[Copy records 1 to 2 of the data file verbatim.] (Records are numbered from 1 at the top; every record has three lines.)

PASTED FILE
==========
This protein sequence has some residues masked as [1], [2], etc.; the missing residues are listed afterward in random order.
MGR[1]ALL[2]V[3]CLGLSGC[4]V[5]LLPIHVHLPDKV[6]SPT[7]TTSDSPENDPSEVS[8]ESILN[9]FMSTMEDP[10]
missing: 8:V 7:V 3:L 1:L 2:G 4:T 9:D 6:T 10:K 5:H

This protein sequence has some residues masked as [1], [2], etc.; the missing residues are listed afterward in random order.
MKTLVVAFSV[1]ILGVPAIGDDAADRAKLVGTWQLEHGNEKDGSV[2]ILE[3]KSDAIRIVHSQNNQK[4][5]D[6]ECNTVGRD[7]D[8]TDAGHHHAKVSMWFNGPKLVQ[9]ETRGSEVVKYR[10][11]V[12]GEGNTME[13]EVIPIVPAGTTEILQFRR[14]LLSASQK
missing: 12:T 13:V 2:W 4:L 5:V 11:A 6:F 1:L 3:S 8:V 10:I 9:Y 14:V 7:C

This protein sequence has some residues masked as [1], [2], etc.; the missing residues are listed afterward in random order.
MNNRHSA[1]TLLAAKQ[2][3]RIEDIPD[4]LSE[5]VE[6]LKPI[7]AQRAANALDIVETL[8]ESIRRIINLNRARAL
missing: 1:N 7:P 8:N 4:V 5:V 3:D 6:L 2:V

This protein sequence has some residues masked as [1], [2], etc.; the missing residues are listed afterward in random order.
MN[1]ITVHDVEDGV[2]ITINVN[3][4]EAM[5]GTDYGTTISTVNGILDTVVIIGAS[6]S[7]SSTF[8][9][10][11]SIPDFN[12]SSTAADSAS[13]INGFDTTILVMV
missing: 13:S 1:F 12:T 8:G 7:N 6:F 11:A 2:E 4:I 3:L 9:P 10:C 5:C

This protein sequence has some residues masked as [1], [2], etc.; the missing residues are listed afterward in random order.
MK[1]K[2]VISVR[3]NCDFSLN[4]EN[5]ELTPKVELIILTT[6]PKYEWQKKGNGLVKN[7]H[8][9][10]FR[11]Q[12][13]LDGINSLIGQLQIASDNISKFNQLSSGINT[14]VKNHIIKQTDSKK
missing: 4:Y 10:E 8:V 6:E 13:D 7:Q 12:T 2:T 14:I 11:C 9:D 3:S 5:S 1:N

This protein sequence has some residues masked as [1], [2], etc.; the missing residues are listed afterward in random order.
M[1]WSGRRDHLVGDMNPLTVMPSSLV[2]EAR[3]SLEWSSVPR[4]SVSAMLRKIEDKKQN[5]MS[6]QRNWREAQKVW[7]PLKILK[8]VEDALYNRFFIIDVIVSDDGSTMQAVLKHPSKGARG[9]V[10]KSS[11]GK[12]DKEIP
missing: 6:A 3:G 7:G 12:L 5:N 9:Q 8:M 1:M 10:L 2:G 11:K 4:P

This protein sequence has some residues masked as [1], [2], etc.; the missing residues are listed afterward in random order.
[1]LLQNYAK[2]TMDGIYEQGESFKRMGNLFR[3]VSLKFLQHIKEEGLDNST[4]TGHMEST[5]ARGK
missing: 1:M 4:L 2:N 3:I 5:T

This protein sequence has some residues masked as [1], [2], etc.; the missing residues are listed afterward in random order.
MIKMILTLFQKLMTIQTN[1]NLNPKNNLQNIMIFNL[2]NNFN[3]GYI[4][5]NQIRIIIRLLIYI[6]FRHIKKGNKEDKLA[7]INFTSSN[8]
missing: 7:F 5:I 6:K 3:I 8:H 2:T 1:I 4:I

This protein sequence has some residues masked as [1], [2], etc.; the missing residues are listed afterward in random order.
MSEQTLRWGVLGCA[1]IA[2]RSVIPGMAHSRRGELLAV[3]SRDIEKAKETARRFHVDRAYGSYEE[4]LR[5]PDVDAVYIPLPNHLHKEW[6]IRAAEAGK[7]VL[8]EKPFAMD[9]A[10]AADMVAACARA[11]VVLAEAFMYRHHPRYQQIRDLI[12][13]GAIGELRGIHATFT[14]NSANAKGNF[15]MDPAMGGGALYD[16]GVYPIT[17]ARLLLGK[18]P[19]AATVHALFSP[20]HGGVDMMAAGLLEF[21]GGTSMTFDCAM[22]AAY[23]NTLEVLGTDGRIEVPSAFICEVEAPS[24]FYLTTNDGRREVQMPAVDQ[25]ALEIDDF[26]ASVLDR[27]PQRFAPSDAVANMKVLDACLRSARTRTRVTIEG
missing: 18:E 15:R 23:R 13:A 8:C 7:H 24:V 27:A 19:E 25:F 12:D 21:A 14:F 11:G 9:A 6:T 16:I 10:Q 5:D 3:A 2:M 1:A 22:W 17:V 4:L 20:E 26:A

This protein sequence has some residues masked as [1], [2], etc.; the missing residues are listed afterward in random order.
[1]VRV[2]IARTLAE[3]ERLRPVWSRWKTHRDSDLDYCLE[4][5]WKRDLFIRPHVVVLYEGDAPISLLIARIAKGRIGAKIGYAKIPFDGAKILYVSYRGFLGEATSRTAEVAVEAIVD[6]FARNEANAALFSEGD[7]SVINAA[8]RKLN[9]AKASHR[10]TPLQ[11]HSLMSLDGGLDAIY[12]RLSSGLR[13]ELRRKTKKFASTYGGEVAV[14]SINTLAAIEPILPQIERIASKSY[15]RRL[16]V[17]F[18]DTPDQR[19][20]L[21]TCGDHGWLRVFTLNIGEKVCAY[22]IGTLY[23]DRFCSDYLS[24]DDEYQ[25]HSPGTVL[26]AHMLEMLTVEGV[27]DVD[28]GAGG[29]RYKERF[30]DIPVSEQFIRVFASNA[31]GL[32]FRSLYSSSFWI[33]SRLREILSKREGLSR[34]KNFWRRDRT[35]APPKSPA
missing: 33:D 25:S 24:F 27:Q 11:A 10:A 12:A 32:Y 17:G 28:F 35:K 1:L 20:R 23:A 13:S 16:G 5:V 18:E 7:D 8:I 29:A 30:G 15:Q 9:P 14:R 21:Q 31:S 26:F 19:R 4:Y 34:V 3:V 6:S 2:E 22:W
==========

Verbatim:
This protein sequence has some residues masked as [1], [2], etc.; the missing residues are listed afterward in random order.
MGR[1]ALL[2]V[3]CLGLSGC[4]V[5]LLPIHVHLPDKV[6]SPT[7]TTSDSPENDPSEVS[8]ESILN[9]FMSTMEDP[10]
missing: 8:V 7:V 3:L 1:L 2:G 4:T 9:D 6:T 10:K 5:H

This protein sequence has some residues masked as [1], [2], etc.; the missing residues are listed afterward in random order.
MKTLVVAFSV[1]ILGVPAIGDDAADRAKLVGTWQLEHGNEKDGSV[2]ILE[3]KSDAIRIVHSQNNQK[4][5]D[6]ECNTVGRD[7]D[8]TDAGHHHAKVSMWFNGPKLVQ[9]ETRGSEVVKYR[10][11]V[12]GEGNTME[13]EVIPIVPAGTTEILQFRR[14]LLSASQK
missing: 12:T 13:V 2:W 4:L 5:V 11:A 6:F 1:L 3:S 8:V 10:I 9:Y 14:V 7:C